Photographer Paul Reas maps out Britain’s recent social history: from life in ’80s Welsh mining towns, to the impact of recent redevelopment on Elephant and Castle’s local communities.
In a new retrospective, photographer Paul Reas maps out Britain’s recent social history: from life in ’80s Welsh mining towns, to the impact of recent redevelopment on Elephant and Castle’s local communities.
“Of course he didn’t mean a fashionable pair, but a comfortable pair,“ he says, recalling the tip. “A pair which would allow you to walk and stand for long periods of time without discomfort. As much of my work, and the kinds of photography I admire, requires patience, effort and an investment of time, I still think his advice is valid today.”
While the chosen footwear has invariably changed over the years, the 63-year-old’s commitment to documenting British life has remained the same. Born into a working class family in ’50s Bradford, Reas’ sharp, unique observations on class and culture have placed him alongside the likes of Martin Parr, Anna Fox and Paul Graham.
Now, in a retrospective titled Fables of Faubus, 30 years of his work has been brought together for the first time. Featuring photos taken between 1982 and 2012, the book – published by GOST – maps Britain’s modern social history, from Thatcher right through to the Cameron years, where the early rumblings of Brexit lurk around the corner.
“In many ways, the conditions which delivered the Leave vote in 2016 forms the meta narrative for the book – conditions which resulted in the marginalisation of working class communities,” Reas explains.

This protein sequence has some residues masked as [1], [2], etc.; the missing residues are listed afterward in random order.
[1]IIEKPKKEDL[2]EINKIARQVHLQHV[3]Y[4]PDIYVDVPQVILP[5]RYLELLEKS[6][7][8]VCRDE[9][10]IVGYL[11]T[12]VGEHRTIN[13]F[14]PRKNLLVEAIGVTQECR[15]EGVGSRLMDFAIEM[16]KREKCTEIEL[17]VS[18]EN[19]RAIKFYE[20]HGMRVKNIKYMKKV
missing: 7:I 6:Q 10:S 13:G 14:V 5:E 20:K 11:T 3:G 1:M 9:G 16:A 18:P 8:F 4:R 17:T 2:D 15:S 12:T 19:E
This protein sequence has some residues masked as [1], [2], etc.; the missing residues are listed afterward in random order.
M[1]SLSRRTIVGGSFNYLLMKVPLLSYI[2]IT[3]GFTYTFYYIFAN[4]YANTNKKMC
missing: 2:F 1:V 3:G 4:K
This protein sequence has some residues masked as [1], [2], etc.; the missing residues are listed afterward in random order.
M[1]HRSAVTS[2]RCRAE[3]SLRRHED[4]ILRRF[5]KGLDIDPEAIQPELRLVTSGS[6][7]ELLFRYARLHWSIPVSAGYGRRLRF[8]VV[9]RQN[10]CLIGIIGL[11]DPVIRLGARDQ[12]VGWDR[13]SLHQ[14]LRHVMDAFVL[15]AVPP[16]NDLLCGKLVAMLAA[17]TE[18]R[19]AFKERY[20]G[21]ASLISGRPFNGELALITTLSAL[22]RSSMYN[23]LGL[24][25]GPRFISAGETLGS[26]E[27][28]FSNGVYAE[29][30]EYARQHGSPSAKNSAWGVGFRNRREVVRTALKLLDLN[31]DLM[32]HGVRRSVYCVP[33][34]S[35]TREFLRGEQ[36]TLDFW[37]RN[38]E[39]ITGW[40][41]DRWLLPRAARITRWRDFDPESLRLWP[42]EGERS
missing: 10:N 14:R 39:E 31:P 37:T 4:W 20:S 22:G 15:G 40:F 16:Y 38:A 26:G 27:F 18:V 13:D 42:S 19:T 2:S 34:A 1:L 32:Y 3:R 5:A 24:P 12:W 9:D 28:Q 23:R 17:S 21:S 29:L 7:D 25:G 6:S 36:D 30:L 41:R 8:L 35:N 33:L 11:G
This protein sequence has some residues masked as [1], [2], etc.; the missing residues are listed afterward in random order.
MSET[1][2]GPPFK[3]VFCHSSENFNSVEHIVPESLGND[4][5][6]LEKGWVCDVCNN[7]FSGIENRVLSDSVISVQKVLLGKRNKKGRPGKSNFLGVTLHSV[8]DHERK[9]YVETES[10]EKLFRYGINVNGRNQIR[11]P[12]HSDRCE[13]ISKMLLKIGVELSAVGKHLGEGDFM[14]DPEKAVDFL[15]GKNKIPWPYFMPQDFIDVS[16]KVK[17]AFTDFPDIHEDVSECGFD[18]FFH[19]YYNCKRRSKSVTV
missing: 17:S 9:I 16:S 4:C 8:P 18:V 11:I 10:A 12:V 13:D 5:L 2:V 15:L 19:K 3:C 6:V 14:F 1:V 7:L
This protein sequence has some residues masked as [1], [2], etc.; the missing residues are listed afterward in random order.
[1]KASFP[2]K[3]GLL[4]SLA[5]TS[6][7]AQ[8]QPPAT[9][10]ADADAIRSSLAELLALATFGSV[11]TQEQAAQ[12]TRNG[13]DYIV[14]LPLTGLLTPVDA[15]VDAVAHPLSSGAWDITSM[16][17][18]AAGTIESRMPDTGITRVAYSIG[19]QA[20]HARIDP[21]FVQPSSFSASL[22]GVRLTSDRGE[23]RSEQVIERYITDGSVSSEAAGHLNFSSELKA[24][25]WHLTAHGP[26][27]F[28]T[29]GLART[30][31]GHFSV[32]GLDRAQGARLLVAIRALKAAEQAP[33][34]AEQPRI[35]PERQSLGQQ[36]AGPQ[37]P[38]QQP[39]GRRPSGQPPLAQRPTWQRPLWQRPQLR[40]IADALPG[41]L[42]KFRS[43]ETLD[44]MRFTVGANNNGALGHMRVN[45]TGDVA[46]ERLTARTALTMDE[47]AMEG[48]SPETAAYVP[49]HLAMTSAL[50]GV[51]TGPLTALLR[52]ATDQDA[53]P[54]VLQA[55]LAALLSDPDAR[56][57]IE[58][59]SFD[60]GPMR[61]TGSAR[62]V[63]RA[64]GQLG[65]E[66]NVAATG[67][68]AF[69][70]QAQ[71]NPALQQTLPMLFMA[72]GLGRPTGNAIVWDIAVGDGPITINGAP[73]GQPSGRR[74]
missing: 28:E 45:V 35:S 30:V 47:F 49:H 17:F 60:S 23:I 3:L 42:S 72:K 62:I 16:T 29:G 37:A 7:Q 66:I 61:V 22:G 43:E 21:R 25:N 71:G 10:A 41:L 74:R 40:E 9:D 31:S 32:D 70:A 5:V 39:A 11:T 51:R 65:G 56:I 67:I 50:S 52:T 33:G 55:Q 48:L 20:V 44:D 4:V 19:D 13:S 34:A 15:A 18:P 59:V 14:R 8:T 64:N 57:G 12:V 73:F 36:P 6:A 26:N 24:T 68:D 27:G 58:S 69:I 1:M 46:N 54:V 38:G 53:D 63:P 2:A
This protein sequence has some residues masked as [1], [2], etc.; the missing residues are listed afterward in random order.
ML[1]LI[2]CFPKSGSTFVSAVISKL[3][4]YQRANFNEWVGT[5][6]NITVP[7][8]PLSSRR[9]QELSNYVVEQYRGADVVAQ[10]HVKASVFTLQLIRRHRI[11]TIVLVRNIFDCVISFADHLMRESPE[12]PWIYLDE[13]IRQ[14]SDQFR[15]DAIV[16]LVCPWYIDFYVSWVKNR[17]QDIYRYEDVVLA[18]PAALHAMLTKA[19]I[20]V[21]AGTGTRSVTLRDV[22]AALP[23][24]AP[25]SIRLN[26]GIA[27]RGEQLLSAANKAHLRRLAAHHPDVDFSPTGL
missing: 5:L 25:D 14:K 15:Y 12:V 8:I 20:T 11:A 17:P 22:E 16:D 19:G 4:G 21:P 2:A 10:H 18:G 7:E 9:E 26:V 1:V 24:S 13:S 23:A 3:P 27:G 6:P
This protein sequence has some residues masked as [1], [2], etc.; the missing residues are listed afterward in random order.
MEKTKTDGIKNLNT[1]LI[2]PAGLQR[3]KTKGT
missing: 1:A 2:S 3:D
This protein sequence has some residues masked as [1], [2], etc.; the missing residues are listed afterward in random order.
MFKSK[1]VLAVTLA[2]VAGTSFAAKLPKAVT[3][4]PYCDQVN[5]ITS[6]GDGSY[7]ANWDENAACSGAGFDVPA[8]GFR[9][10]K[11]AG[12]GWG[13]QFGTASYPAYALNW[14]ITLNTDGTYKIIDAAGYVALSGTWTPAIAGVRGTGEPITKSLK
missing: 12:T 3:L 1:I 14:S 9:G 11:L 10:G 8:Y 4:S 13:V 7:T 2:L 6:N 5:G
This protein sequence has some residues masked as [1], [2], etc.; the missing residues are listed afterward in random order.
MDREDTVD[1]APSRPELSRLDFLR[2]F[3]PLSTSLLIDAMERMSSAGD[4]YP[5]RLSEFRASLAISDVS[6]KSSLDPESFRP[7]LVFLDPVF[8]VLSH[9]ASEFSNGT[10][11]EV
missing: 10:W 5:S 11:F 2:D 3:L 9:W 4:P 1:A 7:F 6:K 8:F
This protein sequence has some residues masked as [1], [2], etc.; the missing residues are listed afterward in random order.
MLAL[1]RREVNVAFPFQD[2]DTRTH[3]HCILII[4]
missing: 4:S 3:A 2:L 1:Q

“These conditions would be the collapse of the countries manufacturing industries, subsequent unemployment, the promise of rebirth via free market economics and entrepreneurialism, the shift from ‘we’ to ‘me’ culture, the idealisation and repackaging of working lives by the Heritage Industry, the shift of mainstream politics towards the centre right. All of which left many communities feeling isolated and unrepresented.”
The book takes its title from the Charles Mingus composition of 1959, which was written as a direct protest against Arkansas Governor Orval Faubus who, in 1957, despatched the National Guard to prevent nine black students attending Little Rock Central High School. (“The term ‘Faubus’ came to represent any controlling force – be it racism or political ideology.”)
Ranging from life in Welsh mining towns to redevelopment in London’s Elephant and Castle area, Reas’ work covers a number of different themes and subjects. Consistent throughout, however, is his commitment to exploring the relationship between industry and identity, as well as the manner in which political decisions on a national scale impact small communities.
“We are clearly a divided nation, but this division did not happen overnight,” he says. “We all have to find a way of reconnecting in such a way that no one individual or community feels overlooked or unrepresented because what fills that vacuum of disenchantment is hate and intolerance.”
Fables of Faubus is available now from GOST.